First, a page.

Theory and Practice of Dynamic Voltage/Frequency Scaling in the High Performance Computing Environment

Persistent Link:
http://hdl.handle.net/10150/305368
Title:
Theory and Practice of Dynamic Voltage/Frequency Scaling in the High Performance Computing Environment
Author:
Rountree, Barry
Issue Date:
2009
Publisher:
The University of Arizona.
Rights:
Copyright © is held by the author. Digital access to this material is made possible by the University Libraries, University of Arizona. Further transmission, reproduction or presentation (such as public display or performance) of protected items is prohibited except with permission of the author.
Abstract:
This dissertation provides a comprehensive overview of the theory and practice of Dynamic Voltage/Frequency Scaling (DVFS) in the High Performance Computing (HPC) environment. We summarize the overall problem as follows: how can the same level of computational performance be achieved using less electrical power? Equivalently, how can computational performance be increased using the same amount of electrical power? In this dissertation we present performance and architecture models of DVFS as well as the Adagio runtime system. The performance model recasts the question as an optimization problem that we solve using linear programming, thus establishing a bound on potential energy savings. The architectural model provides a low-level explanation of how memory bus and CPU clock frequencies interact to determine execution time. Using insights provided from these models, we have designed and implemented the Adagio runtime system. This system realizes near-optimal energy savings on real-world scientific applications without the use of training runs or source code modification, and under the constraint that only negligible delay will be tolerated by the user. This work has opened up several new avenues of research, and we conclude by enumerating these.
Type:
text; Electronic Dissertation
Keywords:
high Performance Computing; Computer Science; DVFS; DVS; Maison des pays iberiques
Degree Name:
Ph.D.
Degree Level:
doctoral
Degree Program:
Graduate College; Computer Science
Degree Grantor:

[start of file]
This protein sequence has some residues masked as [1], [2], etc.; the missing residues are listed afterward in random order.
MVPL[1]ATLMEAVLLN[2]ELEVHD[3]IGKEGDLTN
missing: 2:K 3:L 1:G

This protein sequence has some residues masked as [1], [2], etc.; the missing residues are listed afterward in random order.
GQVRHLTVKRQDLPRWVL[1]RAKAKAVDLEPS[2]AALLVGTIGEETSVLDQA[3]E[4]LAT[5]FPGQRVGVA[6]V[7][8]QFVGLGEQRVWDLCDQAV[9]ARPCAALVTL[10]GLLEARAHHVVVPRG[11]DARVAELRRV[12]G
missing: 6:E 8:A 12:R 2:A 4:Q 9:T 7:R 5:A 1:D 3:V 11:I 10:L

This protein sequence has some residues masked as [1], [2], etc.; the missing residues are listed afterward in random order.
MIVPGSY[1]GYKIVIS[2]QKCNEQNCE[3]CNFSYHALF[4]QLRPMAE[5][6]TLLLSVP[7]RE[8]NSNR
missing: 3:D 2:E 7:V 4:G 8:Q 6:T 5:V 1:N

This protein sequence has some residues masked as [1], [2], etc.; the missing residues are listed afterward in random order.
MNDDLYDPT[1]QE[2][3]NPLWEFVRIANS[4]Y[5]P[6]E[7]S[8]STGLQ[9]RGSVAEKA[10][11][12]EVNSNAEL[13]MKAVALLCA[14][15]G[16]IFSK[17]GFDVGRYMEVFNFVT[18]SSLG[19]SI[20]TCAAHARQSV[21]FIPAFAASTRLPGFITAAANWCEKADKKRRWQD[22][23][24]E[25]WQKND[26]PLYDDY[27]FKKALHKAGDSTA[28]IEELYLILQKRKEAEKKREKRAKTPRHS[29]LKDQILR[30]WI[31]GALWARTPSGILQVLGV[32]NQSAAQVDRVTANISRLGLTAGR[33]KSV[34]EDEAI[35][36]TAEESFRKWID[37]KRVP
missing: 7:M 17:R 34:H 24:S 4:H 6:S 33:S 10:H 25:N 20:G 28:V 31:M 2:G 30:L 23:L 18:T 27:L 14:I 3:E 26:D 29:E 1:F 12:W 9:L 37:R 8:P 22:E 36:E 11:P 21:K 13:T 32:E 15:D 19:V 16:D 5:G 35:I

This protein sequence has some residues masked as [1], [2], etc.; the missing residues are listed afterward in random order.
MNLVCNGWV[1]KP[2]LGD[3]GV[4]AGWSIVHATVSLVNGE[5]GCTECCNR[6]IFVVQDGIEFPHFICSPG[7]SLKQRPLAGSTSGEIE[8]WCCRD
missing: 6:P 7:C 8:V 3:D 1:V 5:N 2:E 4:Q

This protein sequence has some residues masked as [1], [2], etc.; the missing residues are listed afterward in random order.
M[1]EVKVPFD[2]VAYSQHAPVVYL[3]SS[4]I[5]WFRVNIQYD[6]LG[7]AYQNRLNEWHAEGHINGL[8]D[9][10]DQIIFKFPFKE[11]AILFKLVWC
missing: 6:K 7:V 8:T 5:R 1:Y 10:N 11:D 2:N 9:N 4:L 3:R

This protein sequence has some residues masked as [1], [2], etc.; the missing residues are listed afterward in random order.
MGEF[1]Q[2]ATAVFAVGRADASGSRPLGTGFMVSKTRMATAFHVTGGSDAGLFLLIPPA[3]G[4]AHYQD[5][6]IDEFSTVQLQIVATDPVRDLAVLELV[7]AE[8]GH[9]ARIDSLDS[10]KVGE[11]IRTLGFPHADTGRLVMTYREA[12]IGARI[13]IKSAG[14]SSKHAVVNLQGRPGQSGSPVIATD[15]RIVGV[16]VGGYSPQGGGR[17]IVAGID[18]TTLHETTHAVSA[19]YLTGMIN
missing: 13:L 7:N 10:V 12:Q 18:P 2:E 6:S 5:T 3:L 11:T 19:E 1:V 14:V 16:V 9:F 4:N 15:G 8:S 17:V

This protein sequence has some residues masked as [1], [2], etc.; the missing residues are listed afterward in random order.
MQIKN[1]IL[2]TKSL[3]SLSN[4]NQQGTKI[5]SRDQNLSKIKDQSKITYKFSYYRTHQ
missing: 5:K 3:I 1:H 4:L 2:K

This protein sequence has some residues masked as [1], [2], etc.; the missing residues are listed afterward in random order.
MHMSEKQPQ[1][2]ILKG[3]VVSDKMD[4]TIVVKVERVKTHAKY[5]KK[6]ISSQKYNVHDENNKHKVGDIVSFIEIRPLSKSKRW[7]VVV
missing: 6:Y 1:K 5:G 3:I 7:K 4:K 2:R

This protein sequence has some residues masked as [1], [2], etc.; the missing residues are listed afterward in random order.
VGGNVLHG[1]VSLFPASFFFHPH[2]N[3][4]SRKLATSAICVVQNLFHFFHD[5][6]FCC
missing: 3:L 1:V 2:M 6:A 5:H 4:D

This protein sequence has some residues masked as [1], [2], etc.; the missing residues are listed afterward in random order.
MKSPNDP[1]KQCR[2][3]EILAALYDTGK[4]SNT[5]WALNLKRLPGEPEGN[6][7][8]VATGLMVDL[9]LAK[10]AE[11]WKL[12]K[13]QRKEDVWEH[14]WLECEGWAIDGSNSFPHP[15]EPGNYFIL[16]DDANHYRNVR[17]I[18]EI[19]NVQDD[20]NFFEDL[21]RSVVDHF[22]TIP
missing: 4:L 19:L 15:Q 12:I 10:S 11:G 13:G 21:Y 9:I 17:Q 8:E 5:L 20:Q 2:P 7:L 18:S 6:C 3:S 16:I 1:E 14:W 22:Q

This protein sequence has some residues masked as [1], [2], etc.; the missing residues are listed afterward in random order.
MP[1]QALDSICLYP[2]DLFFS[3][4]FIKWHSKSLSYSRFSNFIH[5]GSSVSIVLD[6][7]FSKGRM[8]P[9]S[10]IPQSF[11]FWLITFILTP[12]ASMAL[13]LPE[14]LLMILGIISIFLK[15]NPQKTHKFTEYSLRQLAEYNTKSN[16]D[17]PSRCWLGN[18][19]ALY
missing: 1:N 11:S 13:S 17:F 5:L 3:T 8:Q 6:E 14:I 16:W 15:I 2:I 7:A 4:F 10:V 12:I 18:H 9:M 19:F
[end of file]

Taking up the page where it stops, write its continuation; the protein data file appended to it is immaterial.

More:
University of Arizona
Advisor:
Lowenthal, David K.
Committee Chair:
Lowenthal, David K.

Full metadata record

DC FieldValue Language
dc.language.isoen_USen_US
dc.titleTheory and Practice of Dynamic Voltage/Frequency Scaling in the High Performance Computing Environmenten_US
dc.creatorRountree, Barryen_US
dc.contributor.authorRountree, Barryen_US
dc.date.issued2009-
dc.publisherThe University of Arizona.en_US
dc.rightsCopyright © is held by the author. Digital access to this material is made possible by the University Libraries, University of Arizona. Further transmission, reproduction or presentation (such as public display or performance) of protected items is prohibited except with permission of the author.en_US
dc.description.abstractThis dissertation provides a comprehensive overview of the theory and practice of Dynamic Voltage/Frequency Scaling (DVFS) in the High Performance Computing (HPC) environment. We summarize the overall problem as follows: how can the same level of computational performance be achieved using less electrical power? Equivalently, how can computational performance be increased using the same amount of electrical power? In this dissertation we present performance and architecture models of DVFS as well as the Adagio runtime system. The performance model recasts the question as an optimization problem that we solve using linear programming, thus establishing a bound on potential energy savings. The architectural model provides a low-level explanation of how memory bus and CPU clock frequencies interact to determine execution time. Using insights provided from these models, we have designed and implemented the Adagio runtime system. This system realizes near-optimal energy savings on real-world scientific applications without the use of training runs or source code modification, and under the constraint that only negligible delay will be tolerated by the user. This work has opened up several new avenues of research, and we conclude by enumerating these.en_US
dc.typetexten_US
dc.typeElectronic Dissertationen_US
dc.subjecthigh Performance Computingen_US
dc.subjectComputer Scienceen_US
dc.subjectDVFSen_US
dc.subjectDVSen_US
dc.subjectMaison des pays iberiquesen_US
thesis.degree.namePh.D.en_US
thesis.degree.leveldoctoralen_US
thesis.degree.disciplineGraduate Collegeen_US
thesis.degree.disciplineComputer Scienceen_US
thesis.degree.grantorUniversity of Arizonaen_US
dc.contributor.advisorLowenthal, David K.en_US
dc.contributor.chairLowenthal, David K.en_US
dc.contributor.committeememberde Supinski, Bronis R.en_US
dc.contributor.committeememberFunk, Shelbyen_US
dc.contributor.committeememberHartman, Johnen_US
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